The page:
Perhaps you’ve crossed paths with her while walking along Hillsborough Street, sat beside her on the bus or quickly slid past her desk in class. Meet Sanskriti Deva, the youngest council member of the United Nations National Council, who, just like you and me, is a student at NC State.

Deva, a fourth-year computer engineering student, started her journey in her hometown of Charlotte, North Carolina. Her family values helped shape her into the change-maker she is today.

“My family never really put pressure on me to achieve anything externally, instead they always taught me to prioritize myself and focus on internal values. They told me you come into this world alone and you also leave alone, so make sure the legacy you leave behind is wonderful and helps others. I want to leave the world better than I found it, even if it’s just for one person, that’s why I do everything.”

Deva’s passion for making the world a better place began at her underserved high school. She recognized how achievement-based funding was perpetuating the systemic underfunding of Charlotte Mecklenburg High School and opposed these policies. Upon transferring to the North Carolina School of Science and Math, she felt unfulfilled and searched for new ways to make an impact. This yearning for change motivated Deva to establish a chapter of the United Nations Association of the USA at her new school, with the mission of supporting the UN through its Sustainable Development Goals.
So, how does one go from leading a high school club to becoming an elected member of the UN National Council? Deva credits this remarkable achievement to a chance encounter and unwavering passion.

“I got really involved and one day a staff member from the UN came to give a speech on UN Day. She suggested that I run for the National Council because there was an opening in our district.”
In a state of confusion and self-doubt, Deva questioned if she was qualified to serve as a council member of the United Nations.

“I thought, absolutely not, I’m a seventeen-year-old kid. She told me ‘if you run, you will be the youngest person ever to run and that’s powerful because even if you don’t win, you’ll motivate other people to do the same.’ I thought about it and I was like you know what, I believe in failing forward. So, I decided to take the chance and I ended up winning.”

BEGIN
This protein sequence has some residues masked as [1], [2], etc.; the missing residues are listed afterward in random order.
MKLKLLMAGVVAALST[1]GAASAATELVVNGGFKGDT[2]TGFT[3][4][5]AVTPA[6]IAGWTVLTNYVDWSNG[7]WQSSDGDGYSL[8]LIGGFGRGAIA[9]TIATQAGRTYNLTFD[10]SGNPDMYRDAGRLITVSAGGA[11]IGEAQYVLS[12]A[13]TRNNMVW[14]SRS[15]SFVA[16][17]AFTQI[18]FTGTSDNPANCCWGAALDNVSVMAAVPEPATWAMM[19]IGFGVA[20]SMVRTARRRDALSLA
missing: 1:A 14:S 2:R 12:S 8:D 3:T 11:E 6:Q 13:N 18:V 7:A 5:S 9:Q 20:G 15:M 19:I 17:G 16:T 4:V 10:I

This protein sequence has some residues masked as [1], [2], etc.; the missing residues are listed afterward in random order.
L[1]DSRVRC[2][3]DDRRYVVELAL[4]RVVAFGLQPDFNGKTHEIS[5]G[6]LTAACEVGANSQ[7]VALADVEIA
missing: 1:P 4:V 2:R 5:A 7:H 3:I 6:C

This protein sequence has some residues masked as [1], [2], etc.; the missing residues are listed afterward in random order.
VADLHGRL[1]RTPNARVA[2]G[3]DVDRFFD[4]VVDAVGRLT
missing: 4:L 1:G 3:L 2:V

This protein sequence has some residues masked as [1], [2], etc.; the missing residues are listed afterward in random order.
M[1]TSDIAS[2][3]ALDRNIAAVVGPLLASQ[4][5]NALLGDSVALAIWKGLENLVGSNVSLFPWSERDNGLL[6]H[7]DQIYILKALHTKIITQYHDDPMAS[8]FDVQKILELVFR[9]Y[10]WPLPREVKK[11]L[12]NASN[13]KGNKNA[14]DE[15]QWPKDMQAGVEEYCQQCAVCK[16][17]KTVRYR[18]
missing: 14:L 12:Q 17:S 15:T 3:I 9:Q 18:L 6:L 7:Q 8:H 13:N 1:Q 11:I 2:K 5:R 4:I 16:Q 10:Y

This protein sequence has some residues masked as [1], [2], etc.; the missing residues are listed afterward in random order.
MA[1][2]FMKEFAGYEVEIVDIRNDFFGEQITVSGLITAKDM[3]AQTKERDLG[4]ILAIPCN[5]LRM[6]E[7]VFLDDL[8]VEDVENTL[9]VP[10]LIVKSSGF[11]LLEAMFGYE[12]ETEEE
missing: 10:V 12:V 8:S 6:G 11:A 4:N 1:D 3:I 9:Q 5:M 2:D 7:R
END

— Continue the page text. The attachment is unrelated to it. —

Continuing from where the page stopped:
Failing forward. This principle has led Sankrititi Deva to become the youngest elected member of the United Nations Association’s National Council. Re-elected in 2023, Deva represents seven states in the Southeast region and focuses her policy efforts on promoting diversity, women’s rights and human rights. Deva’s remarkable achievements have left many of us college students wondering how she still finds time for her academic pursuits at NC State.

“I always go back to my why I’m doing something. I’m President of the Quantum Computing club, President of Women in Electrical Computer Engineering, and Vice President of Corporate Communication for the Society of Women Engineers. I think student organizations are the most underrated way to make an impact, but my most fulfilling work has been through them. It can be overwhelming, but I always go back to my why.”

What is Deva’s why? As a woman of color in STEM, Deva finds passion in creating inclusive spaces on campus.

“There was a moment that really changed my point of view when I was in an introductory engineering class. This girl raised her hand, she was asking questions and I felt so reassured. That experience motivated me to take up space unapologetically. I want to be that girl
for someone else.”

To all those students with niche interests, Deva can relate. Her passions for quantum computing, social justice and activism may seem unconventional, but they allowed her to create unique spaces for change at NC State and the United Nations.

“If you can’t find the community for your interests, it’s time for you to start that community. People will come to you if you put yourself out there.”

NC State is full of brilliant minds and world-changing ideas. The person beside you in class could be a member of the United Nations or a future Nobel Prize winner. In the words of our fellow student Sanskriti Deva, let us embrace community and the spirit of failing forward.